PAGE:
The problems in Fayetteville reflect what has been unfolding nationwide ever since the resurgence of heroin and the soaring use of prescription painkillers such as Percocet or Vicodin. Although these drugs have claimed thousands of lives in the U.S., healthcare resources and services have failed to catch-up to meet the demands for opiate treatment programs.
Just a couple of years ago, overdose prevention laws had never been attempted in any red state and conventional wisdom said they never could be. Now not only have advocates in red states proven those stereotypes wrong, but many Southern naloxone programs have become models for the rest of the country.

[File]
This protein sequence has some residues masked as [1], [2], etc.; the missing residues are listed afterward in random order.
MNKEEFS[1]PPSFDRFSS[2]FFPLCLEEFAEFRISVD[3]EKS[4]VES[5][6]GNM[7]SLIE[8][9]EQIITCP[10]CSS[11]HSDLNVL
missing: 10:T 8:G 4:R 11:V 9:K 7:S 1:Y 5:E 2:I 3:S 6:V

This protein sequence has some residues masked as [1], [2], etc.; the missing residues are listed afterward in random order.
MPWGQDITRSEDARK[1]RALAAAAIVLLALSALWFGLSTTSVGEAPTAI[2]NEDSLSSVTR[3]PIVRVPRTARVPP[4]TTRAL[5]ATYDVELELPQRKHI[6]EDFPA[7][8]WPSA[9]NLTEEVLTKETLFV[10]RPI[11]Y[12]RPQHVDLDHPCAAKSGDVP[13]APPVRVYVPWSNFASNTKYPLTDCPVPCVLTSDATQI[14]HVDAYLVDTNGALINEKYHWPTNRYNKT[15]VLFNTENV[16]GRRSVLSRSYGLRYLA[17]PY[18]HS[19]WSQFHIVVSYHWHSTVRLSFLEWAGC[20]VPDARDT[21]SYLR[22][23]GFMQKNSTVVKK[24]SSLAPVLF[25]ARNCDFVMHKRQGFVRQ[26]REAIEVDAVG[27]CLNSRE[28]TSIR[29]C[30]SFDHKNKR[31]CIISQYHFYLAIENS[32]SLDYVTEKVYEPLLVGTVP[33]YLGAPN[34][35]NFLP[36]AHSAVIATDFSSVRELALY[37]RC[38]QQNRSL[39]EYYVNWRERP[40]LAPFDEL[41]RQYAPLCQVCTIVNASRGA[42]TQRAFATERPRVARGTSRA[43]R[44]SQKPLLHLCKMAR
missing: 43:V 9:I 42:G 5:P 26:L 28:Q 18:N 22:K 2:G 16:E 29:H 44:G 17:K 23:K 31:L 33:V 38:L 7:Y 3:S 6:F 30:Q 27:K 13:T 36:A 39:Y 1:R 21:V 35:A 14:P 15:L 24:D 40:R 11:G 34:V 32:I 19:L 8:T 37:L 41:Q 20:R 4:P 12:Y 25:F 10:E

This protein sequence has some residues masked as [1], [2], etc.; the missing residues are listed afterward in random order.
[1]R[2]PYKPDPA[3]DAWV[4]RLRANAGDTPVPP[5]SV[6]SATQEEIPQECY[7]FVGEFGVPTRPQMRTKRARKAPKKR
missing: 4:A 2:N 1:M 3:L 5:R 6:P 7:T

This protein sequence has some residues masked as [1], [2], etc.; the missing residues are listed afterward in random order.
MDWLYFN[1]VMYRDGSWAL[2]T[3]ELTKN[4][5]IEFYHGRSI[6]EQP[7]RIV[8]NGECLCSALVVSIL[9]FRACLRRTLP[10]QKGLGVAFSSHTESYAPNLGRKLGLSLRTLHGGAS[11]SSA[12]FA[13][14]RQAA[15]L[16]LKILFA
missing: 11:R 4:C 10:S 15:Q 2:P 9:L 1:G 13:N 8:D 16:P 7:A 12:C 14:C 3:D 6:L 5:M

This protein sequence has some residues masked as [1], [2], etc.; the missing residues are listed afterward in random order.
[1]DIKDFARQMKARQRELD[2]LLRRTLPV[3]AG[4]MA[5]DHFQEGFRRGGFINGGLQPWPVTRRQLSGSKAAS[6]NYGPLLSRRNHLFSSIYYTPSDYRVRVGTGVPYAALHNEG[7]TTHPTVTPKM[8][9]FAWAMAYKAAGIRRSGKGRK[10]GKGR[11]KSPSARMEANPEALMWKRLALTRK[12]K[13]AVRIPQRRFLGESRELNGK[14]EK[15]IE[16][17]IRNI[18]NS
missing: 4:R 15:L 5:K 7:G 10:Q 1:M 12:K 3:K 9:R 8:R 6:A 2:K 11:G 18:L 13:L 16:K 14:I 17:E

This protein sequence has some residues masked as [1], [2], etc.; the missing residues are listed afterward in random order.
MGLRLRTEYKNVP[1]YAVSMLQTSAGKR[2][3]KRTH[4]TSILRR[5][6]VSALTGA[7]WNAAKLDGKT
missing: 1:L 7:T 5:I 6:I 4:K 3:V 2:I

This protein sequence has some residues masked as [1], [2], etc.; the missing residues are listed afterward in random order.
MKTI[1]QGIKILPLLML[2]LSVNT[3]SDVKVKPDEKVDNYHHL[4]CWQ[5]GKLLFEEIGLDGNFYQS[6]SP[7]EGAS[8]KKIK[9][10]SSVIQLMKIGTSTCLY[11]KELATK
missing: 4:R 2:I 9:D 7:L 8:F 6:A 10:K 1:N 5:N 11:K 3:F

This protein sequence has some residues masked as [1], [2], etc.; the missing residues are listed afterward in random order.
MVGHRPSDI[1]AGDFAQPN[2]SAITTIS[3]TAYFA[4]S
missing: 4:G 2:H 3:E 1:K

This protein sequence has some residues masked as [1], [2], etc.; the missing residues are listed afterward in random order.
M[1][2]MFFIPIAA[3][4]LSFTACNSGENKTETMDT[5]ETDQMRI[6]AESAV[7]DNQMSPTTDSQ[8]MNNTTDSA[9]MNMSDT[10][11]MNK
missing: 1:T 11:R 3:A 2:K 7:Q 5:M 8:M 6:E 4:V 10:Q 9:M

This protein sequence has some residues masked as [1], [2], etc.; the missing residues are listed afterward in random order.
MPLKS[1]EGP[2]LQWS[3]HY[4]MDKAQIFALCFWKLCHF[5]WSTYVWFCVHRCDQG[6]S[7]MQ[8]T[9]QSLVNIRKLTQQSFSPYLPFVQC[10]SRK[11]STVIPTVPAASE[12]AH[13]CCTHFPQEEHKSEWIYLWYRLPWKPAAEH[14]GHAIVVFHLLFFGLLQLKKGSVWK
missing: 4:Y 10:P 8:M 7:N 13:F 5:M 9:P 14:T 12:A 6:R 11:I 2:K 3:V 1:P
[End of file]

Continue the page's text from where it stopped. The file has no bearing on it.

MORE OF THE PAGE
Risk of death from overdosing on heroin or other opioids such as Vicodin or OxyContin goes up substantially after periods of refraining from drug use. Quantities that once brought pleasure can be fatal after a period of abstinence. The research shows that individuals leaving jail or prison are particularly vulnerable.